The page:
Well, Father forgive me for I have sinned. But salvation comes through confession and I have a confession: I am a Camera Junkie! I tried to hide this fact by saying I was a Camera Collector. Not just any camera collector, but a cream-of-the-crop “Canon Collector”. I was one of a noble and valiant few protecting modern treasure from the ravages of time. But, alas, it was a sham, a cover, an alibi.
I should have known when I bought that Asahiflex. I told myself it was beautiful, in mint condition and historically important. But it was not Canon. Then there was the Zorki b. But it was so inexpensive and interesting. And then the Leotax. And then the Minolta-35 Model II with that adorable Super Rokkor f/2.8 45mm lens. But fine cameras all, I told anyone who would listen. And look at all the Canons I have!
I should have realised the depth of my shame when I bought that Kodak Brownie Hawkeye. And put film in it!
The Brownie Target Six-20 “Made in Canada by Canadian Kodak Co., Ltd. It is in new condition except for the tiniest corrosion from moisture in the air over the years.
But the enormity of what was upon me came just this past week. There, in Craig’s list, was an ad for a Brownie Target Six-20 box camera in excellent condition. Well, that sounded like fun. The Hawkeye thing had gone well and it would be fun to try shooting this old camera. And besides, the earliest camera I remember was a black box camera like this. Maybe not the same model, I don’t recall, but it looked the same. So I e-mailed the seller and made contact.
The next day I went to an address in Burnaby and met Rod and his lovely wife Lindy to see this camera. Well, this camera was not just in excellent condition, it looked new out of the box. Well, actually it was still in the box, the original box. And it had the original Instruction manual. I was immediately in the throes of my addiction. My palms began to sweat, my heart raced, my head swam. As I write this the Six-20 is before me on the desk giving me warmth and inspiration. Oh, my Precious!
The front of the Six-20 showing the two view finder lenses on top and the camera lens in the center.
The Right Side of the camera showing the winding knob to advance film and the “Landscape” viewfinder.
The Left Side is just a plain expanse of black leatherette without a mark or a blemish to be seen anywhere!
Lindy explained that the camera was her father’s. His name was Jim and although he looked after the camera and treasured it, she did not think he used it very much. Well, examining it proves that to be the case. Lindy was of mixed feelings about parting with it as it was her fathers and, although Rod enjoys photography, they know they will never use it.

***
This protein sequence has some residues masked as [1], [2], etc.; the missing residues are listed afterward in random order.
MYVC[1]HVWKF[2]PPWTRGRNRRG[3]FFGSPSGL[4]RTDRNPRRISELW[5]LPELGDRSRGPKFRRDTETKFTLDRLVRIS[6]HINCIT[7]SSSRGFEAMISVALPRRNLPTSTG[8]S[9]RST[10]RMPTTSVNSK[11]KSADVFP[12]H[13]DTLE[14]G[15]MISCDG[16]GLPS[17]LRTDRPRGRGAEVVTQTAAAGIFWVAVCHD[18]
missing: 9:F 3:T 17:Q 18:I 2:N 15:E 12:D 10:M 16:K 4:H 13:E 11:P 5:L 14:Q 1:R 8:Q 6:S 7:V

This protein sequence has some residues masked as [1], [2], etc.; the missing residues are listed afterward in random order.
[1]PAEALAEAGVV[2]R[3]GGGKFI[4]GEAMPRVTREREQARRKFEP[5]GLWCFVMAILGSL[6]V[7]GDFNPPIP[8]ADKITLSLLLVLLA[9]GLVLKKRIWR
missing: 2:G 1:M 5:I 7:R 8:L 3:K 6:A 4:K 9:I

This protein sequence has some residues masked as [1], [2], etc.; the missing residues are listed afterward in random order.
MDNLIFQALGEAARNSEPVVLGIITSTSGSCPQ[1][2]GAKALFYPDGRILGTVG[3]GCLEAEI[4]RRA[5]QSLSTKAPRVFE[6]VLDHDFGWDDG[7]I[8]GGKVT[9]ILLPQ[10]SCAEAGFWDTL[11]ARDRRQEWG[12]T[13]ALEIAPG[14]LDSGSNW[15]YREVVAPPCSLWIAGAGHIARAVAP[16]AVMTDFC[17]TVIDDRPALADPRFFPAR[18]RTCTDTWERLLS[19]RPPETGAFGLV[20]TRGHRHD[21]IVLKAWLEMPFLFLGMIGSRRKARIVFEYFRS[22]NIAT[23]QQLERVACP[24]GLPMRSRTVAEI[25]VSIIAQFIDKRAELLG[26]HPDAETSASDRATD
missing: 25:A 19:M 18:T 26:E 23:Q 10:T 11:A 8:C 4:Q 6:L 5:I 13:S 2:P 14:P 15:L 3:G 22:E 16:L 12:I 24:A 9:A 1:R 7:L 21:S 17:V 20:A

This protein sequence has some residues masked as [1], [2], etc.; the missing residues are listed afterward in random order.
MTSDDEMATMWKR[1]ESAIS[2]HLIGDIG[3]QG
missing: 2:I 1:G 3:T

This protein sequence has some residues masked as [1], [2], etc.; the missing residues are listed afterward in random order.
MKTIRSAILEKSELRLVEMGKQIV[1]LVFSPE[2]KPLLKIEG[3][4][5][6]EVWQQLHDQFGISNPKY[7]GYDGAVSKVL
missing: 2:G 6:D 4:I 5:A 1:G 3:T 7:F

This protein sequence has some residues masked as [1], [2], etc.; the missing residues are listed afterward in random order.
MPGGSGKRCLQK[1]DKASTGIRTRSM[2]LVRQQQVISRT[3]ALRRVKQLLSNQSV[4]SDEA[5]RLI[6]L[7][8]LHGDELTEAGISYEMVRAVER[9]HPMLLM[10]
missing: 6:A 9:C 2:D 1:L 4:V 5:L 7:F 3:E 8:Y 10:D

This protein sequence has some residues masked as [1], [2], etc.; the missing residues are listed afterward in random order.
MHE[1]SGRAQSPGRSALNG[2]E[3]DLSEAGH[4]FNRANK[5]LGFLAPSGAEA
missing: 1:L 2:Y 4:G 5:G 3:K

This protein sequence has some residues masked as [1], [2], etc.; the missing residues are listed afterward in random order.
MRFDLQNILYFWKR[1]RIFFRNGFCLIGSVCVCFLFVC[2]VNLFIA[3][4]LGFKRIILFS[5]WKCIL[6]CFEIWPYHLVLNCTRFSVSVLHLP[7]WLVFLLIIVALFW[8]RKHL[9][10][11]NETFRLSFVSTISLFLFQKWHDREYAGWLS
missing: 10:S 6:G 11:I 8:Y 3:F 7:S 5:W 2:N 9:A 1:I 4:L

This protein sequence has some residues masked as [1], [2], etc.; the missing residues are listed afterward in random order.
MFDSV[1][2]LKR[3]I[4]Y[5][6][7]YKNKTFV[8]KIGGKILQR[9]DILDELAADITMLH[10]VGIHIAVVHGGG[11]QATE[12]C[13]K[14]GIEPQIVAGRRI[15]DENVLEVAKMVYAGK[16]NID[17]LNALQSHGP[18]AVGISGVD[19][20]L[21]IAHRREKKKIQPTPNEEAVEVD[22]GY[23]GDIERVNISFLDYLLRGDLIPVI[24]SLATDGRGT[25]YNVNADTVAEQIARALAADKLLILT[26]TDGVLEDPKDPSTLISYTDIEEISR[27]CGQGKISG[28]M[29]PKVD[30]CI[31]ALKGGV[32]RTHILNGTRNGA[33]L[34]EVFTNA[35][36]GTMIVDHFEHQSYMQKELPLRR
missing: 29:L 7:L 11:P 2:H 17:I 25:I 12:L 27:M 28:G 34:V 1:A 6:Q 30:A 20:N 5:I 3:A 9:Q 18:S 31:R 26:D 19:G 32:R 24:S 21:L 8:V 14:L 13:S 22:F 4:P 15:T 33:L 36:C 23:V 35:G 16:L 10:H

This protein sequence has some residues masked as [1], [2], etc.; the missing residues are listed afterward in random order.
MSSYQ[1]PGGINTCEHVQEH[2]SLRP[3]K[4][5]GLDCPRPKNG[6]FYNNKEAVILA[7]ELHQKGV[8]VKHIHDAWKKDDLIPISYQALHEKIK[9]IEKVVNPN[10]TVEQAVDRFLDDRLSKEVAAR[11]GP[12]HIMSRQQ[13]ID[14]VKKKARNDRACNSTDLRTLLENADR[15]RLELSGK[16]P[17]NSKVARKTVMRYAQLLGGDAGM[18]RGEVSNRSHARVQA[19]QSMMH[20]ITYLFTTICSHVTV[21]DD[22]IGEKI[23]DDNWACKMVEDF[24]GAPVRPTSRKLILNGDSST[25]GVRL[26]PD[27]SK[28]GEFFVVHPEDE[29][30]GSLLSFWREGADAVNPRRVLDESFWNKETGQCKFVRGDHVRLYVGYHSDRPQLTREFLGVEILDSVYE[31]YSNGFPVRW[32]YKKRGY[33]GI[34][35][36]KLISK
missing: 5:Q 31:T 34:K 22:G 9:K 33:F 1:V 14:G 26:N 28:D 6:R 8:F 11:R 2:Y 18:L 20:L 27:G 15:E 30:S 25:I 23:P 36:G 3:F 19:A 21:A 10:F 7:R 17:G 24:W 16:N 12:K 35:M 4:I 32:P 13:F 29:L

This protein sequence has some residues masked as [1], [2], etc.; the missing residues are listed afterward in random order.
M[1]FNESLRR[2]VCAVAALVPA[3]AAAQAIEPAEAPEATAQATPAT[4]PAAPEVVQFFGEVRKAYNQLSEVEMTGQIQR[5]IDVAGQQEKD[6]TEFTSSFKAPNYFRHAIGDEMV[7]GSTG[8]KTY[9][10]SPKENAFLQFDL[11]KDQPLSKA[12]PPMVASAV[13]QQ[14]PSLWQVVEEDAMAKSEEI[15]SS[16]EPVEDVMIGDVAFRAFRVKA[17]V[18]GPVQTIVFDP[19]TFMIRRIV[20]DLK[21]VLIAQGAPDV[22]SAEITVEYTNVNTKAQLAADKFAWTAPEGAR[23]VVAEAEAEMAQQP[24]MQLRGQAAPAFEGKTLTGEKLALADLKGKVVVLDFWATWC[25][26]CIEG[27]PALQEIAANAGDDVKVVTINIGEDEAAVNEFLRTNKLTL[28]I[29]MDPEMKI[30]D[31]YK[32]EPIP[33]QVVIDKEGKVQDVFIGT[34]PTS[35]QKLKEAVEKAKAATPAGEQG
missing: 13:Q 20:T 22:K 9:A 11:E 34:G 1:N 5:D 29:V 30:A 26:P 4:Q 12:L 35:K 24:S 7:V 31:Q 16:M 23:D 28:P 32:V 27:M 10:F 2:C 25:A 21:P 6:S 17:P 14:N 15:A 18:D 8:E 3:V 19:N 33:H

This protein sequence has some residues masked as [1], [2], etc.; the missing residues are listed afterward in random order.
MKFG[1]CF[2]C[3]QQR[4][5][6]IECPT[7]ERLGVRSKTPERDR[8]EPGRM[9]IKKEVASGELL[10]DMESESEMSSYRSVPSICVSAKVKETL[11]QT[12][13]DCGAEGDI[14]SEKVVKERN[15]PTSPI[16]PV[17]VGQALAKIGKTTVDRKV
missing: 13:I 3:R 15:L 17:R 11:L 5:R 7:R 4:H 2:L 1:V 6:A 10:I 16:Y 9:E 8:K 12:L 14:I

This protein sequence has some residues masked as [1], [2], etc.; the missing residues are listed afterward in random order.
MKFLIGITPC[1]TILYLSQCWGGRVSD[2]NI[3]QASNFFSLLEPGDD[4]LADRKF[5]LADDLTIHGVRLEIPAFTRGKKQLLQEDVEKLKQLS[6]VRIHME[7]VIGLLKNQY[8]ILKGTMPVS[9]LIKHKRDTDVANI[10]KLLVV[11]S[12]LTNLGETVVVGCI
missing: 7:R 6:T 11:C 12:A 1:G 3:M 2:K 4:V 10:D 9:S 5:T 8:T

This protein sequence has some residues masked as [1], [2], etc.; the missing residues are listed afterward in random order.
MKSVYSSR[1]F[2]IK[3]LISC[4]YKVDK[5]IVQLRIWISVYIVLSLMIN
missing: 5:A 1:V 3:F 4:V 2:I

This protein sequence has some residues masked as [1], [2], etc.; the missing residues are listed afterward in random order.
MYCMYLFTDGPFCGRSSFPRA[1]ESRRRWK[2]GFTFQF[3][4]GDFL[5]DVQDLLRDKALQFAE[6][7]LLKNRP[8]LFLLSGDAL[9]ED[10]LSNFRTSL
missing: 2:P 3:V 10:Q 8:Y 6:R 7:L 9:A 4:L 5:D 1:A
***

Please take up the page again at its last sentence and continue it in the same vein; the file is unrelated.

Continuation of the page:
I promised Lindy that I would treasure her father’s camera, that I would use it, look after it, and one day pass it on to someone who would treasure it as much as she.
The back of the Six-20 has a red window in which the photographer can read the numbers on the back of the film which tell him how many images he has left.
Looking into the back of the camera you can see the simple single element meniscus lens. The opening itself is the “film plane” where the film rests.
This is the other side of the box. It would be nice if it was in better condition but it is good enough to show you how the camera was sold. And as I said, it certainly did its job protecting the camera for all these years.
In February 1900 Kodak introduced the first Brownie camera and with this camera introduced the era of simple cheap do it yourself photography. It was a basic cardboard box camera with a single meniscus lens that made 2 1/4 inch square negatives on 120 roll film.
Palmer Cox was a Canadian author and Illustrator best known for his verse books and illustrations on the Brownies, a diminutive elf like people who inhabit nooks and crannies in every home. These were immensely popular at the time and it was these little people that gave Kodak the name for their new camera.
Kodak made many models of camera under the Brownie name into the 1980’s. Literally millions were made. The Brownie Target Six-20 is a “box Brownie” meaning that it is a simple box . This “box” camera design was produced from 1900 into the early 1960’s with various modifications and names.
The Target Six-20 was introduced in 1946 and sold until 1952 for around $3.50 USD.
It has a shutter speed of about 1/30th of a second. And there is a “bulb” setting which means that the shutter stays open for as long as the shutter is pressed. This model also has an adjustable iris: two settings, about f/16 and f/11.
I have yet to use this camera. But I will. 120 film is still available. The camera uses 620 film but the trick is that the two films are identical with the single exception of the reel ends; the 620 reel has a smaller diameter flange at the ends of the reel. This allows the camera to load film into a smaller space. All you have to do is go into a dark room and re-spool the 120 film onto 620 reels. Once you have done it once, it is easy. But save those 620 reels: they are becoming hard to find. Don’t try to force the 120 reel into this camera. The reels will go in, but they won’t turn.
And so there you have my confession; you know my weakness: I just love cameras. Whether it’s a rare Canon FP “Black” or a “box” Brownie, I love it and I get the same excitement from both.